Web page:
"The teacher-led model effectively taught students that the school and classroom were places owned and shaped by adults, where any act other than quiet submission on the part of students was tantamount to insubordination. For learners to trust educators as individuals and the system as a whole, they need to feel ownership over the learning space."
Building a truly equitable, progressive 21st century education system means taking what worked well in the twentieth century and enhancing it using a combination of modern technology and highly reflective practice. However, we must also consider things the school system we’ve built doesn’t do well in order to improve our collective efforts to create successful futures for the next generation of learners. One such issue our American system hasn’t historically done well with is creating trust with learners.
If we view education through the old-fashioned, teacher-led lens, then trust may not seem that important in the classroom. Students simply need to “trust” the teacher as an authority figure and “trust” that the content is correct. The fact of the matter is, however, it’s just about impossible for learning to happen without real trust.
As Maslow’s Hierarchy, well-worn in education circles, points out, students’ basic needs must be met before they can tackle or even conceptualize issues of intellectual or educational self-improvement. This is one of the reasons schools provide free and reduced lunches. What we often forget to provide, however, is a place that meets students’ psychological needs: the need to be known socially, the need to form meaningful relationships with others and the need to build healthy self-esteem.
If schools continue to do well meeting students’ basic needs (shelter during the day, food, physical safety) and also find ways to improve at meeting psychological needs, then we’ll have created a system where students are supported and empowered to do incredible things. Here are a few actionable strategies teachers and administrators can use to support students psychologically and build trust with learners:
Provide Each Student with an Individualized Space
The teacher-led model effectively taught students that the school and classroom were places owned and shaped by adults, where any act other than quiet submission on the part of students was tantamount to insubordination. For learners to trust educators as individuals and the system as a whole, they need to feel ownership over the learning space.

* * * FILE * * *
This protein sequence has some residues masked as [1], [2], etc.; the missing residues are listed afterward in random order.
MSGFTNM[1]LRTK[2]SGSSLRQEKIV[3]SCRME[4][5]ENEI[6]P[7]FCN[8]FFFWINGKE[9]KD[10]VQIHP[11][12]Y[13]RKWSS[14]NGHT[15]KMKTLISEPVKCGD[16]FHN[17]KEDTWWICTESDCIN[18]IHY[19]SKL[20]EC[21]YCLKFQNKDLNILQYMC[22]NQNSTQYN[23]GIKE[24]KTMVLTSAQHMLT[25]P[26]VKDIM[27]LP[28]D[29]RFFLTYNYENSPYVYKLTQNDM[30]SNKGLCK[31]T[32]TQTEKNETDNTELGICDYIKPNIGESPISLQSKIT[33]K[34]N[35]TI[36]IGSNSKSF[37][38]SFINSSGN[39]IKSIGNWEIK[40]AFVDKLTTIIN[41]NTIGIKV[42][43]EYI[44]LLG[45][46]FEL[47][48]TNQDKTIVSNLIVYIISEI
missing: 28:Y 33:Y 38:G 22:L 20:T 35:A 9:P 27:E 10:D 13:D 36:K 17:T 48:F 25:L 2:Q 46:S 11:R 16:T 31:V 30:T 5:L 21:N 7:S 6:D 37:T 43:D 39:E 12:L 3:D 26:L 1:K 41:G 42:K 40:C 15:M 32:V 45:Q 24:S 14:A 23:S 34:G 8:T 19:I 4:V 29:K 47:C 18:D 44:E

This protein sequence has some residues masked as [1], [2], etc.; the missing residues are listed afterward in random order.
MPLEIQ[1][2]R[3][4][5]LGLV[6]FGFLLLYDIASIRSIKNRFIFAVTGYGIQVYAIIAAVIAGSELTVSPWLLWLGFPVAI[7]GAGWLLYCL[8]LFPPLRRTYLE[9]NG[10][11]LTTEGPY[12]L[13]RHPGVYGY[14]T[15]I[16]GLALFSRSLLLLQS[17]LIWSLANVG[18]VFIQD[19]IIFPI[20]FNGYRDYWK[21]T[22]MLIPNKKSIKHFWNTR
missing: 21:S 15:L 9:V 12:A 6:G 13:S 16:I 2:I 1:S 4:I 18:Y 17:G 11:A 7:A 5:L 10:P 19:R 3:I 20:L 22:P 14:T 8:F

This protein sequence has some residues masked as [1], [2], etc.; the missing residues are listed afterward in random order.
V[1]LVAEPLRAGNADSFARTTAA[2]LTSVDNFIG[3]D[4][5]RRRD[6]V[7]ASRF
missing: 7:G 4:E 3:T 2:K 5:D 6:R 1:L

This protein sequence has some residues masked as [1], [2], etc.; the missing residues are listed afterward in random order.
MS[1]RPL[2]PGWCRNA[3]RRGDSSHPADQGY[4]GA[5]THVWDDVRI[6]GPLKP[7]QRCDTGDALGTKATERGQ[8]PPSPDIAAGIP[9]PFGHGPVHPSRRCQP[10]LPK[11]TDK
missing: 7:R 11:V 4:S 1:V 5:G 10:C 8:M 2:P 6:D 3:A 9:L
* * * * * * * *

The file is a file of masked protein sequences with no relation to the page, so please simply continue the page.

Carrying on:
While creating a literal “space” for each student in a school may be impractical due to architectural constraints, modern Learning Relationship Management platforms (LRMs) build trust and ownership by offering each student their own individualized square of cyberspace. Students can use these LRMs to create a Learner Profile, a personal learning space that’s all about them: their interests, their strengths, their goals, and a bank of strategies and resources for support. This profile-building and curating process helps learners gain valuable self-knowledge and metacognitive skill and empowers them to explore the world and curriculum in a way that makes sense and feels accessible to them.
Foster a One-on-One Dialogue Between Teachers & Students
Most of us are hardwired not to trust people we don’t know. From an early age, we’re told not to talk to strangers or accept gifts from adults we don’t know. This social conditioning, coupled with the common teacher desire not to be overly familiar with students, has led to decades of distance and misunderstanding between two groups who are supposed to work hand-in-hand.
In order to truly gain and leverage student trust, teachers and administrators must first work to get to know them - and not just through ice breakers done in the first week of school. Ideally, teachers are coaches and mentors to students, and that means there must be a strong, honest, ongoing dialogue that both sides respect. In order to accomplish this, we must break down well-established barriers between teachers and students. Online tools can be extremely useful for this work, as they are, in some sense, the native language of today’s students. While it’s obviously ill-advised for teachers and students to follow each other on traditional social media, strong Learning Relationship Management platforms provide messaging and communication features, so teachers and students can begin or continue a meaningful dialogue in a venue that’s safe and accessible for everyone.
Throw out Punitive and “Gotcha!” Teaching Practices
Here’s a major honesty pill: One of the reasons students don’t trust educators is because we often do a poor job deserving it. The natural teacher reaction to a funny or personal story is so often rebuke or correction that students eventually burn out on even trying to make a personal connection with their teachers. Additionally, we frequently hold ourselves to a separate set of standards for behavior in the learning space, which never goes unnoticed in the “fairness” obsessed world of children and adolescents.
If you’re trying to build a more powerful, trusting relationship between yourself as an educator and your students, take a moment (or a day or a week) to reflect on what you do in the classroom and what messages that sends students about your approachability, trustworthiness and value as a mentor. All this reflection is well worth the work, however, as true trust in the learning environment drives incredible achievement.